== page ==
The Seuy Family Makes Borkeo, Cambodia’s First Healthy Home
Sweat beaded around Seng Suey’s eyebrows in the wet, Cambodia heat. He wiped it with his shirt and walked to the newest facility on his family’s cashew farm.
His eyes smiled and his chest puffed as he stood admiring the new restroom, an orange structure with tile floors and a tin roof.
The Suey family has just become the first certified Healthy Home in Borkeo, Cambodia. A Healthy Home means a family is following five healthy habits that help prevent the spread of disease. When families have a Healthy Home, children attend school more often, parents spend less on health clinic visits, and families spend more time together.
The Tampuan People of Cambodia
Seng Seuy lives in Kop village, Ratanakiri, Cambodia. It’s close to Laos and Vietnam, and he’s lived there all his life. A dense rainforest surrounds his home, and houses are built on stilts to withstand the floods.
Seng is Tampuan, a minority group of 37,000 that all live in the hills of Ratanakiri, the province that houses the district of Borkeo. The Tampuan culture holds that evil spirits cause sickness and death, and to combat this sickness and death, many raise animals to sacrifice to the spirits. Many Tampuan live on communal lands and survive off of farming and other labor-intensive work.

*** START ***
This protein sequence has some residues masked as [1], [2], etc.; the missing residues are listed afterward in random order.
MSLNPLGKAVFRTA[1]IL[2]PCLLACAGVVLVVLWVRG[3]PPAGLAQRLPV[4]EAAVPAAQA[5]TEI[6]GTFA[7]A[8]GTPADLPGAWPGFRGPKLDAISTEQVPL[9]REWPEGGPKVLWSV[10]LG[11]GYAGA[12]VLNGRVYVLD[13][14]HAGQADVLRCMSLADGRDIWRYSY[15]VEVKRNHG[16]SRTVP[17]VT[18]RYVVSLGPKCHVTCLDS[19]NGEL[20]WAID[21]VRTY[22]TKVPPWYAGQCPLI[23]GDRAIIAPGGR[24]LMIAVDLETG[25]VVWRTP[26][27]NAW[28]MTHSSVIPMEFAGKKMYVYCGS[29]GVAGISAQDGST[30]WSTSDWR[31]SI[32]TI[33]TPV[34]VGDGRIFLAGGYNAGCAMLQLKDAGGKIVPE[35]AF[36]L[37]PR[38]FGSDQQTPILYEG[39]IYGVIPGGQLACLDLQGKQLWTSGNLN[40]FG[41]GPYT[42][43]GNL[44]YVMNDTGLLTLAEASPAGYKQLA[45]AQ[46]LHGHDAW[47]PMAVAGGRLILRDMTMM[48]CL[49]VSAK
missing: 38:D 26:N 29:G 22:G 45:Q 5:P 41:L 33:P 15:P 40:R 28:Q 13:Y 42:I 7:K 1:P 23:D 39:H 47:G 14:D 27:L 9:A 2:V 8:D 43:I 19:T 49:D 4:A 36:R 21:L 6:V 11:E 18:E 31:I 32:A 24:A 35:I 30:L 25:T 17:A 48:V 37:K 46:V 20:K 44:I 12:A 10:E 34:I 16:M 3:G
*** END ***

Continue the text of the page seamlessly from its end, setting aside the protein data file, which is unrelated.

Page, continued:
Lifewater began programs in the Borkeo District in April of this year, hiring Cambodian staff and adapting our hygiene training to appeal to the Tampuan so that we might more effectively share healthy practices and the life-giving message of Jesus.
Seng Practices Healthy Habits
When Lifewater began trainings on how to prevent the spread of disease, Seng attended one of these teachings, wondering if these healthy habits could prevent his children from getting sick as much as they did.
At that training, Seng decided he wanted to become a WASH Facilitator, which is a community leader who teaches his neighbors the five practices of improved health. Although simple, these practices save lives every single day.
The five practices include drinking and storing clean water, building an improved restroom, practicing proper hand-washing, crafting a drying rack for dishware, and keeping the area around the home swept and free of rubbish.
Before Seng could even finish applying all five habits, his children and wife began to feel better, and he became determined to be the cleanest home in Ratanakiri.
“Now I am very interested in health and hygiene. And my wife will no longer spend time to boil water. We have a water filter now,” Seng said, pointing toward the durable, locally-sourced ceramic pot filtration system that’s becoming increasingly more common to the area.
Seng recently constructed a safe, sanitary restroom for his parents home in Ratanakiri, and they’re also on their way to becoming a Healthy Home. Congratulations, Suey family!